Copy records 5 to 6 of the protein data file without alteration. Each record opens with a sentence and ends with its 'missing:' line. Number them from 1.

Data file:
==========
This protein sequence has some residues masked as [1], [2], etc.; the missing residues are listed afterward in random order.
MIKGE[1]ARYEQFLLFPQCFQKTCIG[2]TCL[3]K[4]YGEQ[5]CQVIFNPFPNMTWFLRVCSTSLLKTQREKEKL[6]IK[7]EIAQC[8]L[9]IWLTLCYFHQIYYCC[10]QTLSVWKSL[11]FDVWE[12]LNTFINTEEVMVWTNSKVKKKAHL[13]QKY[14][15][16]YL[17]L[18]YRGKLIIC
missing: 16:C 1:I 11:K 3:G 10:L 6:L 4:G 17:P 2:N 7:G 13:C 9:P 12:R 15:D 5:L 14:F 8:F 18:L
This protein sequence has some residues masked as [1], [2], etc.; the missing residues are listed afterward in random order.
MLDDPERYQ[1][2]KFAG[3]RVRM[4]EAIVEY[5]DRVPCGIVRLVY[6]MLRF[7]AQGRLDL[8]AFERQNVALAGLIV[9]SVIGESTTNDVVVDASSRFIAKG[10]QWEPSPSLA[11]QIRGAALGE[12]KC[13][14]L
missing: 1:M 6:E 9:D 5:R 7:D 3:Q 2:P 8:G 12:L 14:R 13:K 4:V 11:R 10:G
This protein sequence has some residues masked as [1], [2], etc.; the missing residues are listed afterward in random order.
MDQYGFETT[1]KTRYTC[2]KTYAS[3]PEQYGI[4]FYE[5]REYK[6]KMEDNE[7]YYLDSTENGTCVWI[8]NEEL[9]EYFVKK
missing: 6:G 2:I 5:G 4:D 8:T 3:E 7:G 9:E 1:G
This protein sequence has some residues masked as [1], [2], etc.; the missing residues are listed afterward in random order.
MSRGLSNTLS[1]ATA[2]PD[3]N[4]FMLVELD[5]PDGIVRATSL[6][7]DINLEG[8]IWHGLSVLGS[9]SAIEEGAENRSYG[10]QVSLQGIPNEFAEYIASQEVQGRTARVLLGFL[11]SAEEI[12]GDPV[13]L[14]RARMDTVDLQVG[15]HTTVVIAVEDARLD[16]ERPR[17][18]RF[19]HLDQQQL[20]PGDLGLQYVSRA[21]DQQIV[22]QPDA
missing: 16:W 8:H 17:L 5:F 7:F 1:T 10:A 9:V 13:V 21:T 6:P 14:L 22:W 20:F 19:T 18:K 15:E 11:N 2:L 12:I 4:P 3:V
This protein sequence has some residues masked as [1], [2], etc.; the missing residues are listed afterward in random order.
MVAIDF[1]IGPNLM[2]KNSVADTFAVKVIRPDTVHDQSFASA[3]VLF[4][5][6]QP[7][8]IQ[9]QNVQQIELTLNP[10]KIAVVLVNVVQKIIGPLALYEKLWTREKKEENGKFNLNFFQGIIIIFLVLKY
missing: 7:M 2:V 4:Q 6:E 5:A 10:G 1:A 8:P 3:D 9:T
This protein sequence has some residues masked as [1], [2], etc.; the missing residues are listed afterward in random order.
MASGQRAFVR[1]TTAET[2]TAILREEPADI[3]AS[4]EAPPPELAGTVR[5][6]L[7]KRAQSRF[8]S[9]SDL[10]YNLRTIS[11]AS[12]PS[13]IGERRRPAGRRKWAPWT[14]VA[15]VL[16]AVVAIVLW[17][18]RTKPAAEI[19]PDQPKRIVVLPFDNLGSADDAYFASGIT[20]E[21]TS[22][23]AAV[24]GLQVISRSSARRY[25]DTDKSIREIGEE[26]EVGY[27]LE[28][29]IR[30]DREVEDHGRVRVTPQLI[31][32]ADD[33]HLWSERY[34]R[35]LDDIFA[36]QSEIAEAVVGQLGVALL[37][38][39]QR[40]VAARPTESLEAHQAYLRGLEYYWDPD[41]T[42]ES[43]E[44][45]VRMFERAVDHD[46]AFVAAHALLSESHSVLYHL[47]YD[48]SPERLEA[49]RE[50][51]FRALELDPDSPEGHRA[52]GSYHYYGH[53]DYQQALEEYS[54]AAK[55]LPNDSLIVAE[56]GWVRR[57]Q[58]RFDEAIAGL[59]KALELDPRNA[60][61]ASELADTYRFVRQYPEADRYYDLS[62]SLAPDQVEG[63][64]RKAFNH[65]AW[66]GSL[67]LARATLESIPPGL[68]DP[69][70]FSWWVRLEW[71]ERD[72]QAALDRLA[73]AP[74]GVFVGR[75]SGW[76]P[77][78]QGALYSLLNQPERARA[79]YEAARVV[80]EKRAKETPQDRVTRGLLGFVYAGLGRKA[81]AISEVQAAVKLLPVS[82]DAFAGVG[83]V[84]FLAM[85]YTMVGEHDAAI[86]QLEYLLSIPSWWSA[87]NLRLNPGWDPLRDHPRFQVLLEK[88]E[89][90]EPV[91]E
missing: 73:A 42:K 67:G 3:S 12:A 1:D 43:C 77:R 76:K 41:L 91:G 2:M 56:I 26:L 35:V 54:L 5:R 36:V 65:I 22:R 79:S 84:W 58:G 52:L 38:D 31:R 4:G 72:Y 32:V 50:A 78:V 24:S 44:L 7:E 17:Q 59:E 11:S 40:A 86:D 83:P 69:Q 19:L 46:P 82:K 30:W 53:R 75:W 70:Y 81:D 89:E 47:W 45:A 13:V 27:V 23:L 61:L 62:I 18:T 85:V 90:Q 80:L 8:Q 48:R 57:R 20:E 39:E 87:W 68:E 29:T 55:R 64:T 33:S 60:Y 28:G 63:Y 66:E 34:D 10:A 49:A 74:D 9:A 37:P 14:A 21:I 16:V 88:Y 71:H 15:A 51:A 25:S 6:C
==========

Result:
This protein sequence has some residues masked as [1], [2], etc.; the missing residues are listed afterward in random order.
MVAIDF[1]IGPNLM[2]KNSVADTFAVKVIRPDTVHDQSFASA[3]VLF[4][5][6]QP[7][8]IQ[9]QNVQQIELTLNP[10]KIAVVLVNVVQKIIGPLALYEKLWTREKKEENGKFNLNFFQGIIIIFLVLKY
missing: 7:M 2:V 4:Q 6:E 5:A 10:G 1:A 8:P 3:D 9:T
This protein sequence has some residues masked as [1], [2], etc.; the missing residues are listed afterward in random order.
MASGQRAFVR[1]TTAET[2]TAILREEPADI[3]AS[4]EAPPPELAGTVR[5][6]L[7]KRAQSRF[8]S[9]SDL[10]YNLRTIS[11]AS[12]PS[13]IGERRRPAGRRKWAPWT[14]VA[15]VL[16]AVVAIVLW[17][18]RTKPAAEI[19]PDQPKRIVVLPFDNLGSADDAYFASGIT[20]E[21]TS[22][23]AAV[24]GLQVISRSSARRY[25]DTDKSIREIGEE[26]EVGY[27]LE[28][29]IR[30]DREVEDHGRVRVTPQLI[31][32]ADD[33]HLWSERY[34]R[35]LDDIFA[36]QSEIAEAVVGQLGVALL[37][38][39]QR[40]VAARPTESLEAHQAYLRGLEYYWDPD[41]T[42]ES[43]E[44][45]VRMFERAVDHD[46]AFVAAHALLSESHSVLYHL[47]YD[48]SPERLEA[49]RE[50][51]FRALELDPDSPEGHRA[52]GSYHYYGH[53]DYQQALEEYS[54]AAK[55]LPNDSLIVAE[56]GWVRR[57]Q[58]RFDEAIAGL[59]KALELDPRNA[60][61]ASELADTYRFVRQYPEADRYYDLS[62]SLAPDQVEG[63][64]RKAFNH[65]AW[66]GSL[67]LARATLESIPPGL[68]DP[69][70]FSWWVRLEW[71]ERD[72]QAALDRLA[73]AP[74]GVFVGR[75]SGW[76]P[77][78]QGALYSLLNQPERARA[79]YEAARVV[80]EKRAKETPQDRVTRGLLGFVYAGLGRKA[81]AISEVQAAVKLLPVS[82]DAFAGVG[83]V[84]FLAM[85]YTMVGEHDAAI[86]QLEYLLSIPSWWSA[87]NLRLNPGWDPLRDHPRFQVLLEK[88]E[89][90]EPV[91]E
missing: 73:A 42:K 67:G 3:S 12:A 1:D 43:C 77:R 76:K 41:L 91:G 2:M 56:I 26:L 35:V 54:L 5:R 36:V 65:I 22:R 79:S 84:W 58:G 52:L 38:D 31:R 4:G 72:Y 32:V 50:A 78:V 24:S 44:L 7:E 17:Q 59:E 11:S 40:A 86:D 83:P 69:Q 19:L 46:P 82:K 30:W 53:R 75:W 70:Y 81:D 89:E 47:W 45:A 13:V 27:V 23:L 61:L 62:I 18:T 85:V 90:Q 80:L 8:Q 48:R 57:R 20:E 39:E 87:W 68:E 29:T 55:R 64:T 33:S 60:Y 28:G 63:Y 66:E 34:D 10:A 49:A 74:D 9:A 37:P 14:A 21:I 16:V 88:Y 71:H 15:A 51:A 25:S 6:C